Plastic Patio Furniture
Durable and inexpensive, plastic is a household hero, used for everything from decking to patio furniture. But did you know that plastic also works as an in-a-pinch mold for a stylish seating option? As this project tutorial demonstrates, you can transform bargain seating into a mold that can make as many luxe-looking concrete chaises as you'd like. Simply use duct tape to seal holes in the plastic chair, then fill the base of the upturned chair with Quikrete 5000. The lightweight construction of the plastic chair makes the unveiling nearly effortless, and the results are as stunning as they are long-lasting.
Thanks to its particleboard construction and laminate veneer, laminate cabinetry is rugged enough to be repurposed into artful accents indoors and out, and strong enough to hold moist concrete mix while it cures. In this memorable makeover, laminate cabinets and a stack of rigid insulation sheets mold Quikrete 5000 into a whimsical planter box with an integrated spout that allows the concrete container to drain easily.
When you're ready to retire old bowls from kitchen duty, dust them off and cast them in concrete to create a luminous mod-art lamp. Just follow the directions to create this dazzling transformation An old glass jar lets the light shine through, and the wide mouth of the bowls makes it easy to spoon the Quikrete Countertop Mix into the mold, vibrate out the bubbles, and achieve an even surface—no troweling or leveling the concrete required. Plus, once cured the concrete forms pop out with relative ease. Then, just drop in a corded light socket and flip the switch to reveal the finished radiance!
When crafting a container to show off your favorite florals, look no further than the fridge or recycling bin for inspiration. All those humble, discarded plastic or glass bottles with caps are perfect for making shapely vases. How you cast the concrete depends on the bottle's material (see the video tutorial for detailed instructions), but once the Quikrete 5000 inside cures, it readily separates from plastic or glass with help from a box cutter or hammer.
Known more for their storage capacity than their good looks, buckets are used in practically every household to stash liquids ranging from paint to cleaning solvents. But if you can see beyond the humdrum exterior of a bucket to its deep basin and modern cylindrical shape, you'll find that its plastic interior offers the perfect starting spot for your next concrete project. Following this tutorial, fill an empty bucket with a short layer of Quikrete 5000, then insert three wooden dowels to create a modern-meets-rustic three-legged stool that you can hold at the ready to seat last-minute company.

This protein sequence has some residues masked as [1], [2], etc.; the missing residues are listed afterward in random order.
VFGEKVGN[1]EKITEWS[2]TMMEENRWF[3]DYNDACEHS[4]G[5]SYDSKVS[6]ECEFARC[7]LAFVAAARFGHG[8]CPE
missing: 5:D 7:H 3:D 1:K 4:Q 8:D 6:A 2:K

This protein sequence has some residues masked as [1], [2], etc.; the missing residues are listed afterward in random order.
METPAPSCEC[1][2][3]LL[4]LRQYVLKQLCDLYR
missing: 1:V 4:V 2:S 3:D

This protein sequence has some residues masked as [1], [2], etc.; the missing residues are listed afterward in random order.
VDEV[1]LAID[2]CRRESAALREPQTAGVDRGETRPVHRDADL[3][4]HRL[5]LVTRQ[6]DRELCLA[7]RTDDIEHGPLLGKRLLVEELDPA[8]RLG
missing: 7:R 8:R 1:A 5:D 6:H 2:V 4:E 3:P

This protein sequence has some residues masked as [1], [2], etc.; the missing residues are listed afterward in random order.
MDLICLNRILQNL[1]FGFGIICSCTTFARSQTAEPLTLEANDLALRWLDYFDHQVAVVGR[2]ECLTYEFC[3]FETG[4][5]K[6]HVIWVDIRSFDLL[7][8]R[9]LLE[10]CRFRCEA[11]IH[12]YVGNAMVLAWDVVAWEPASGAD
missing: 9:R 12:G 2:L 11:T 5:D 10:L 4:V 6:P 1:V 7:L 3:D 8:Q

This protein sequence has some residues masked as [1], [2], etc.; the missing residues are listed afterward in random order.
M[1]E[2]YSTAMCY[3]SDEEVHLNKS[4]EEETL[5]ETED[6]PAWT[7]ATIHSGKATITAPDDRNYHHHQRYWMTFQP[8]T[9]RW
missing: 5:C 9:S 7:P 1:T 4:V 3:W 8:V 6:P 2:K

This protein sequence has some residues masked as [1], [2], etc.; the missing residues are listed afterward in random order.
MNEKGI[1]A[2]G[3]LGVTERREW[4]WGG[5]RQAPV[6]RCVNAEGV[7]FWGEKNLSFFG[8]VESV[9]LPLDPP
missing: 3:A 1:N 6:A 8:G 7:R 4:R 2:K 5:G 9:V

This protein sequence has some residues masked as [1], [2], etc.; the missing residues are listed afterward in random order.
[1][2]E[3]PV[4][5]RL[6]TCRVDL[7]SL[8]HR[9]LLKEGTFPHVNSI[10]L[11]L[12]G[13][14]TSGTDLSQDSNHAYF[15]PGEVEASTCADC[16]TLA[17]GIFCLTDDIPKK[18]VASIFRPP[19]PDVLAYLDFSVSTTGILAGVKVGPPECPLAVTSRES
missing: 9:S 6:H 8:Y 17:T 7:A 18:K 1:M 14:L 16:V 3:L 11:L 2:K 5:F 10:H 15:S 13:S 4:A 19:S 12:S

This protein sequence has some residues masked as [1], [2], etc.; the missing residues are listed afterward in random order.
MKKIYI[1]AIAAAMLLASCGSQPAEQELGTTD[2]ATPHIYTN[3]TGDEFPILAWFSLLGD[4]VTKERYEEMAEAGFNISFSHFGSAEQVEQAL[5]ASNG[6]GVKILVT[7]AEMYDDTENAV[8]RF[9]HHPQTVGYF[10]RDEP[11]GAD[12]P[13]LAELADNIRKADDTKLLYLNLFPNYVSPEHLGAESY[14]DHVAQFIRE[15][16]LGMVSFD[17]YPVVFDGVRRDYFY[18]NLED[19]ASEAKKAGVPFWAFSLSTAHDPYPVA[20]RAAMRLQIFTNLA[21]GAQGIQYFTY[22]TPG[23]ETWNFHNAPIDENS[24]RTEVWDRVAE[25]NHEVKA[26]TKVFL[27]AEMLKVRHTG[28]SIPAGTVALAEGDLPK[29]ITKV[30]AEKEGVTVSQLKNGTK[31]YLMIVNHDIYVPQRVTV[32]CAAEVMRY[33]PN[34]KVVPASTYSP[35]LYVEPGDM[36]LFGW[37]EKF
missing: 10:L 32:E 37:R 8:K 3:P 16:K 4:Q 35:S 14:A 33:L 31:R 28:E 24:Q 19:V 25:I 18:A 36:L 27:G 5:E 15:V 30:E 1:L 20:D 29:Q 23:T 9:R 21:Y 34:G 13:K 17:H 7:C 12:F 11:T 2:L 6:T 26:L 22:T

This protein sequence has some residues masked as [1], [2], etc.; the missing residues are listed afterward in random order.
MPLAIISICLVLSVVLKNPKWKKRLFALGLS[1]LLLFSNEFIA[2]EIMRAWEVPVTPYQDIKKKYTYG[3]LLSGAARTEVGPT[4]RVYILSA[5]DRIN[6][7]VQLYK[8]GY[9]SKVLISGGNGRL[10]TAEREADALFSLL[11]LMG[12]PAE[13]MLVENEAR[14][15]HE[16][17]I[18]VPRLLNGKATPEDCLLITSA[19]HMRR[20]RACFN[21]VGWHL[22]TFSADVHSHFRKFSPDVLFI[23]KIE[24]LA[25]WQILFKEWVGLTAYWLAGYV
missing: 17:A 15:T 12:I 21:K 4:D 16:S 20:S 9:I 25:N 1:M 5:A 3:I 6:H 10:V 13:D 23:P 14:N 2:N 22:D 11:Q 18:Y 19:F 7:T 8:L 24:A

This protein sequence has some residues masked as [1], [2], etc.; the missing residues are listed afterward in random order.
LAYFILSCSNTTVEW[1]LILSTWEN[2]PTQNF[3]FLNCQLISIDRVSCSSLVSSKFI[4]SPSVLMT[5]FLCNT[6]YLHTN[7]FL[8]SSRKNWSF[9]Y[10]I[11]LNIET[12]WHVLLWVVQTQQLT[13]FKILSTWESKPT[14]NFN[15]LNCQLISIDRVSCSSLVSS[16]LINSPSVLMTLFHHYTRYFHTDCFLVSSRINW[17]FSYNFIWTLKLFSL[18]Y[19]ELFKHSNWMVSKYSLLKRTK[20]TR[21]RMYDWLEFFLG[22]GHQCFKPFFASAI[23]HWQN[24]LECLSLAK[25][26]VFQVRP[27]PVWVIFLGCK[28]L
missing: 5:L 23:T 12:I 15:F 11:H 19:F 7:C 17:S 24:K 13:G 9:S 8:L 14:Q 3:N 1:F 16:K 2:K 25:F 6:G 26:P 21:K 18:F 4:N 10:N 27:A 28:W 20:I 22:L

You never outgrow Legos! You can even stack up those little plastic bricks to build a custom mold (or two, in the case of these nesting tables) for just about any structure you can envision using Quikrete Countertop Mix. Plus, the bricks' slick finish ensures a smooth surface once the concrete has cured. When you remove the Legos from the concrete, you'll find playful traces of the bricks' texture artfully incorporated into your design. Best of all, you can use the same bricks to make mold after mold—just run them through the washing machine in a delicates bag when you're done.
Easy to cut yet sturdy enough to hold concrete in a rectangular form as it cures, an empty milk carton offers huge potential as a concrete mold. Look how naturally the shape lends itself to a modern desk lamp. To achieve this low-cost luminary all it takes is nesting another commonly upcycled item—a plastic bottle—inside the carton, then pouring Quikrete 5000 into the space between the bottle and carton. A power drill and your own two hands can take it from there. Once the concrete's dry, drill holes in the sides of the lamp, then wire in a bulb to create a subtle light source to brighten up any dark corner of the home.
Already a humble hero in everyday plumbing, PVC pipe proves equally functional for casting concrete. PVC's just perfect for constructing this wine rack, thanks to its varying sizes and water resistance. Forge an outer mold from wood and tape, then center lengths of three-inch-diameter PVC pipe inside to create snug little nests for wine bottles. Fill the mold with Quikrete Concrete Mix, and just three days later you can paint the cured rack to match your interior decor.
The low cost, striking shape, and smooth glass surface of light bulbs makes these ordinary supplies prime picking for concrete molds. To unleash their creative spark, first use a pair of needle nose pliers to break the insulators enclosing the metal tip of the bulbs. Thoroughly clean the emptied bulbs with a lint-free cloth dipped in vinegar or water, then mix and funnel Quikrete Sand/Topping Mix into it. Once cured, carefully break the bulb and unveil your concrete casting. While the pear shapes easily make for stylish paperweights, upgrading their function is as simple as inserting a heavy, three-inch-long screw into each light bulb's neck during the curing process to create a set of sturdy concrete wall hooks.
instructables.com via ClenseYourPallet
As you've seen in the previous projects, when you cast concrete in a hollow plastic accent, the mix takes on the shape of the original. So, think outside the box the next time you're walking the aisles at the dollar store! Something as simple as a plastic pumpkin could be your next concrete mold. Because plastic pumpkins already have the jack-o'-lantern face embossed on their surface, you don't have to carve anything—you can create a smiling pumpkin simply by pouring Quikrete concrete mix directly into the plastic bucket. Press a bowl into the top while the concrete cures to craft a hardy pumpkin planter or candy dish.
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